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The following is an email response from Swedish hospital to The Seattle Times’ “Quantity of Care” investigation by reporters Mike Baker and Justin Mayo:


“Since our beginning, Swedish has always been committed to the highest quality, safest health care for our community. We often care for the sickest of the sick and work to achieve the best outcome for every patient.” – Tony Armada [Swedish CEO]

Our patient census, including the number of patients receiving care at Swedish Neuroscience Institute (SNI), has increased over the past few years due to a number of reasons, including the ACA providing greater access to care, the addition of new physicians, new highly specialized procedures, and our reputation and overall high levels of quality which have attracted more patients.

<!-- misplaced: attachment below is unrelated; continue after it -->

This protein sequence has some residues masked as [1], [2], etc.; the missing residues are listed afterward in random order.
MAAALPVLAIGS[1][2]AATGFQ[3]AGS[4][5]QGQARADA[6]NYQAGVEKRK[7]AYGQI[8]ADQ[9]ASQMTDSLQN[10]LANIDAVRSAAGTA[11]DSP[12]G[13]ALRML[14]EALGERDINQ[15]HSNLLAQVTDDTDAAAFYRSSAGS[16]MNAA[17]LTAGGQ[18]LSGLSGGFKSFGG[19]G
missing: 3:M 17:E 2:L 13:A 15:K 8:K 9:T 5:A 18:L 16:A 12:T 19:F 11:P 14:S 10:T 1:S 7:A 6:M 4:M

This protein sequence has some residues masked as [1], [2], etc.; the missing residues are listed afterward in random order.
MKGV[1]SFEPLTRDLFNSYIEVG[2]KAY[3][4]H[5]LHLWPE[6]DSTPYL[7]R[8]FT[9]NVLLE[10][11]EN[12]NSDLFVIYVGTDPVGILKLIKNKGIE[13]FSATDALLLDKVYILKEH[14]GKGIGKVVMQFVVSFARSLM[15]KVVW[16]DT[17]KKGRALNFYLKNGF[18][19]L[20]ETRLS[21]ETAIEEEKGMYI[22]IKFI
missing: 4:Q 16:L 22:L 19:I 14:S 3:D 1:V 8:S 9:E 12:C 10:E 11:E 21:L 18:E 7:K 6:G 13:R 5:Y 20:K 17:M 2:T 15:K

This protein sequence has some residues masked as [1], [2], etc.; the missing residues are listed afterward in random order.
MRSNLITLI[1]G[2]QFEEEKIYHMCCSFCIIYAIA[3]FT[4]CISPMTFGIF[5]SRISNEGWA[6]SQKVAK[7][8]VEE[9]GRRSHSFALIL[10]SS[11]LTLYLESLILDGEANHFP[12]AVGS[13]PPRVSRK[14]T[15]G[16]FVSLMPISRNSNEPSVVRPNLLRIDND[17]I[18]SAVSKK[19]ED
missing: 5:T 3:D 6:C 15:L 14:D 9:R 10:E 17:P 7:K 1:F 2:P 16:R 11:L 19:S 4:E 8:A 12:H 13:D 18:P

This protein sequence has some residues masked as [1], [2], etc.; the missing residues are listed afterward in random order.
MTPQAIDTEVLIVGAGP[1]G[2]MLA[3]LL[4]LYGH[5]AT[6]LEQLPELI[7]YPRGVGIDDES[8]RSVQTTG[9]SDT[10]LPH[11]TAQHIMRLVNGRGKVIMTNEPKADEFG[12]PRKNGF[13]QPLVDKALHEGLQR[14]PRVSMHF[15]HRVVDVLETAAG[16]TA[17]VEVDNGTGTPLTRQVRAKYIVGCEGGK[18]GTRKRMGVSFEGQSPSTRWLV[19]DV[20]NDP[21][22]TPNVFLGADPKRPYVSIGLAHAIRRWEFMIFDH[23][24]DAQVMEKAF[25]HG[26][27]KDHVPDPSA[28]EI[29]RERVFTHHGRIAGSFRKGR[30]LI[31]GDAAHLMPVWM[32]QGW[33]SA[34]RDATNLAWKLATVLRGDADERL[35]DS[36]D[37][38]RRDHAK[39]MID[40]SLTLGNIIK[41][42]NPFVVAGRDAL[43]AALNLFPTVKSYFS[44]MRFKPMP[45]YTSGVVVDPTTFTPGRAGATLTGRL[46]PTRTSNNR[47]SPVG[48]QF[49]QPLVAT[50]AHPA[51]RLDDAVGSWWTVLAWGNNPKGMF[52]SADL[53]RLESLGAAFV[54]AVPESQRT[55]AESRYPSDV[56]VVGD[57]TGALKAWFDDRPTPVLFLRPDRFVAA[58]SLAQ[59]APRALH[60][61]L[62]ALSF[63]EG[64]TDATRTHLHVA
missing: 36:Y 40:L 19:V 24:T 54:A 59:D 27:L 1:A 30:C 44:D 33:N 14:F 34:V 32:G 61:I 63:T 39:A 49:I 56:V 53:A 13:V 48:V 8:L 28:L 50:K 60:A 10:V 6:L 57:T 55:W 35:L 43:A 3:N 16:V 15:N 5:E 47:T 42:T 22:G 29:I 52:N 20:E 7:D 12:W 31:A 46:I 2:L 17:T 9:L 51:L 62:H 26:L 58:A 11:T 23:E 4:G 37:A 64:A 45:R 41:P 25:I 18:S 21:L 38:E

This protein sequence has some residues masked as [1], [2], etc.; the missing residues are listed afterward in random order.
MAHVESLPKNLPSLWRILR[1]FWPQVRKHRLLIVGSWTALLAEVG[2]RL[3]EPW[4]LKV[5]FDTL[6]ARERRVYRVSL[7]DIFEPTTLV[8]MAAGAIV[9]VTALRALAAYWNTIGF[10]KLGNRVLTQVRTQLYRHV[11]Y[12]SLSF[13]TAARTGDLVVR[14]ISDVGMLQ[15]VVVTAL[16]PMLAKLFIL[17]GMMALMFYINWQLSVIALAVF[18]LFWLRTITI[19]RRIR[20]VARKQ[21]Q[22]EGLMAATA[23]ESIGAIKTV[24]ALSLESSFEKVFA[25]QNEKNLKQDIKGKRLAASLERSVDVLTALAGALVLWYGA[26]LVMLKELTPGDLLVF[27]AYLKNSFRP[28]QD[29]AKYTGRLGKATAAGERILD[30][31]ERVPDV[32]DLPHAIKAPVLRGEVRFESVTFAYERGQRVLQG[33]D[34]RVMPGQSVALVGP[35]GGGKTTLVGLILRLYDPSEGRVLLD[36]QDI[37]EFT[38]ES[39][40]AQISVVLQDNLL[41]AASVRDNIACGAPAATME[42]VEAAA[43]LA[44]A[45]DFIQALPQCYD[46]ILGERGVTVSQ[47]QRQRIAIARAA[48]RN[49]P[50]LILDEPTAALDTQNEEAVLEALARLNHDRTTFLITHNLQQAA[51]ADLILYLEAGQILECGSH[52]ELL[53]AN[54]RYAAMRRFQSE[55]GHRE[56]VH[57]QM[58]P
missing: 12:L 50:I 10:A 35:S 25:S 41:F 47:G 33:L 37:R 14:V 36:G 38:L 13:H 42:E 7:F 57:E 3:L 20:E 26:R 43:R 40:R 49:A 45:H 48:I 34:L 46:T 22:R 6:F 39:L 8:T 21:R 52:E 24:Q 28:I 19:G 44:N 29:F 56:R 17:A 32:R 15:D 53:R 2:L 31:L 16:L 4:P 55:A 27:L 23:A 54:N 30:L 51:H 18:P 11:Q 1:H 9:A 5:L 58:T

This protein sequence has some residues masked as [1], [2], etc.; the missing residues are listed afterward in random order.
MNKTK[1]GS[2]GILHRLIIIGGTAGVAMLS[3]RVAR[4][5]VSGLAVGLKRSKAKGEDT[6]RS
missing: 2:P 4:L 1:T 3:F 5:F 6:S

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“We believe everyone deserves the highest level of care available, no matter who they are or their ability to pay. As a not-for-profit organization, we take this commitment seriously. Last year, 58 percent of patients at the Cherry Hill campus were on Medicare or Medicaid, and in 2015 Swedish devoted more than $175 million to important Community Benefit programs, including more than $17 million in free and discounted medical care for patients in need.” – Tony Armada

We are proud that SNI has a uniquely accomplished and experienced team focused on what is best for our patients.

Dr. Delashaw was selected to join SNI with the support of his colleagues and has a strong record of providing excellent care to his patients. Dr. Delashaw helped define the modern surgical treatment for hemicraniectomy, specializes in complex brain tumors and aneurysms and is sought after by patients in the most challenging conditions. Even undertaking complex surgeries, in all of the surgeries that Dr. Delashaw performs, he performs at national expectations for patient mortality, including an Observed/Expected (O/E) of .92 for readmissions for craniotomy patients and an O/E of 1.22 for mortality. These numbers fall within the expected national performance and are not statistically significant outliers.